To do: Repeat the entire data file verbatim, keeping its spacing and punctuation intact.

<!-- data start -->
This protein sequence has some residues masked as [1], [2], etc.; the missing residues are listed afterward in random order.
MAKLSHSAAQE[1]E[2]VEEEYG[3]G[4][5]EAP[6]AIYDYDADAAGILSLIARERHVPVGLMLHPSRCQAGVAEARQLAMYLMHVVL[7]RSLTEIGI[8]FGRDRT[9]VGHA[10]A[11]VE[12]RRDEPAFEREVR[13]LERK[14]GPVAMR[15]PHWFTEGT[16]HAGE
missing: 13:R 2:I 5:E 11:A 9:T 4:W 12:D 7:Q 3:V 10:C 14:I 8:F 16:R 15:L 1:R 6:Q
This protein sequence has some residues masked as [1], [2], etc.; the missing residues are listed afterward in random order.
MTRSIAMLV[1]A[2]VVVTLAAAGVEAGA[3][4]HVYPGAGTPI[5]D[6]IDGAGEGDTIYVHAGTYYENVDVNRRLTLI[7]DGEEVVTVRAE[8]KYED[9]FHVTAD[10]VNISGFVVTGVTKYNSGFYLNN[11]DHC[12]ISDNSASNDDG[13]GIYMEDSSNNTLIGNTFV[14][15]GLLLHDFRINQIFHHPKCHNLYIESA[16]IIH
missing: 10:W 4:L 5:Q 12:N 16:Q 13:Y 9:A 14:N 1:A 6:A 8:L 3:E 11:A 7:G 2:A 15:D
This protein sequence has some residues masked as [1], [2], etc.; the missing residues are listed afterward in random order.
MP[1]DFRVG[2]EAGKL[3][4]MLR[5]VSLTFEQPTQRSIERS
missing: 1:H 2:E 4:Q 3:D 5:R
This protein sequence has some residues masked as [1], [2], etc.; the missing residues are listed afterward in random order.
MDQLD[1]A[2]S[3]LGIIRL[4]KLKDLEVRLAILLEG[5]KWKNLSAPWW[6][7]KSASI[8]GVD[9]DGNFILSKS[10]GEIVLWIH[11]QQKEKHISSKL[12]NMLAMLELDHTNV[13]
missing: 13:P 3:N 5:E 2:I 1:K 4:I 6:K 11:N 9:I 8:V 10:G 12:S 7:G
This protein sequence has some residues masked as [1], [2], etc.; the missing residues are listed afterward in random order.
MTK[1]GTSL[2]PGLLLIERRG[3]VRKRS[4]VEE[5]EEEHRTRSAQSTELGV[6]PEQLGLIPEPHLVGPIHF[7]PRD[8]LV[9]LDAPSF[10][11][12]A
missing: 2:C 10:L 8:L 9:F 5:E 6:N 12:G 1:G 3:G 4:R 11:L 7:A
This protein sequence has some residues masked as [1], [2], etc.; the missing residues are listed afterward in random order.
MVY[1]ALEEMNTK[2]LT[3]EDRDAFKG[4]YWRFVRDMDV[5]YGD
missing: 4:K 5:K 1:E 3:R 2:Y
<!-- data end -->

This protein sequence has some residues masked as [1], [2], etc.; the missing residues are listed afterward in random order.
MAKLSHSAAQE[1]E[2]VEEEYG[3]G[4][5]EAP[6]AIYDYDADAAGILSLIARERHVPVGLMLHPSRCQAGVAEARQLAMYLMHVVL[7]RSLTEIGI[8]FGRDRT[9]VGHA[10]A[11]VE[12]RRDEPAFEREVR[13]LERK[14]GPVAMR[15]PHWFTEGT[16]HAGE
missing: 13:R 2:I 5:E 11:A 9:T 4:W 12:D 7:Q 3:V 10:C 14:I 8:F 16:R 15:L 1:R 6:Q
This protein sequence has some residues masked as [1], [2], etc.; the missing residues are listed afterward in random order.
MTRSIAMLV[1]A[2]VVVTLAAAGVEAGA[3][4]HVYPGAGTPI[5]D[6]IDGAGEGDTIYVHAGTYYENVDVNRRLTLI[7]DGEEVVTVRAE[8]KYED[9]FHVTAD[10]VNISGFVVTGVTKYNSGFYLNN[11]DHC[12]ISDNSASNDDG[13]GIYMEDSSNNTLIGNTFV[14][15]GLLLHDFRINQIFHHPKCHNLYIESA[16]IIH
missing: 10:W 4:L 5:Q 12:N 16:Q 13:Y 9:A 14:N 1:A 6:A 8:L 3:E 11:A 7:G 2:A 15:D
This protein sequence has some residues masked as [1], [2], etc.; the missing residues are listed afterward in random order.
MP[1]DFRVG[2]EAGKL[3][4]MLR[5]VSLTFEQPTQRSIERS
missing: 1:H 2:E 4:Q 3:D 5:R
This protein sequence has some residues masked as [1], [2], etc.; the missing residues are listed afterward in random order.
MDQLD[1]A[2]S[3]LGIIRL[4]KLKDLEVRLAILLEG[5]KWKNLSAPWW[6][7]KSASI[8]GVD[9]DGNFILSKS[10]GEIVLWIH[11]QQKEKHISSKL[12]NMLAMLELDHTNV[13]
missing: 13:P 3:N 5:E 2:I 1:K 4:I 6:K 11:N 9:I 8:V 10:G 12:S 7:G
This protein sequence has some residues masked as [1], [2], etc.; the missing residues are listed afterward in random order.
MTK[1]GTSL[2]PGLLLIERRG[3]VRKRS[4]VEE[5]EEEHRTRSAQSTELGV[6]PEQLGLIPEPHLVGPIHF[7]PRD[8]LV[9]LDAPSF[10][11][12]A
missing: 2:C 10:L 8:L 9:F 5:E 6:N 12:G 1:G 3:G 4:R 11:L 7:A
This protein sequence has some residues masked as [1], [2], etc.; the missing residues are listed afterward in random order.
MVY[1]ALEEMNTK[2]LT[3]EDRDAFKG[4]YWRFVRDMDV[5]YGD
missing: 4:K 5:K 1:E 3:R 2:Y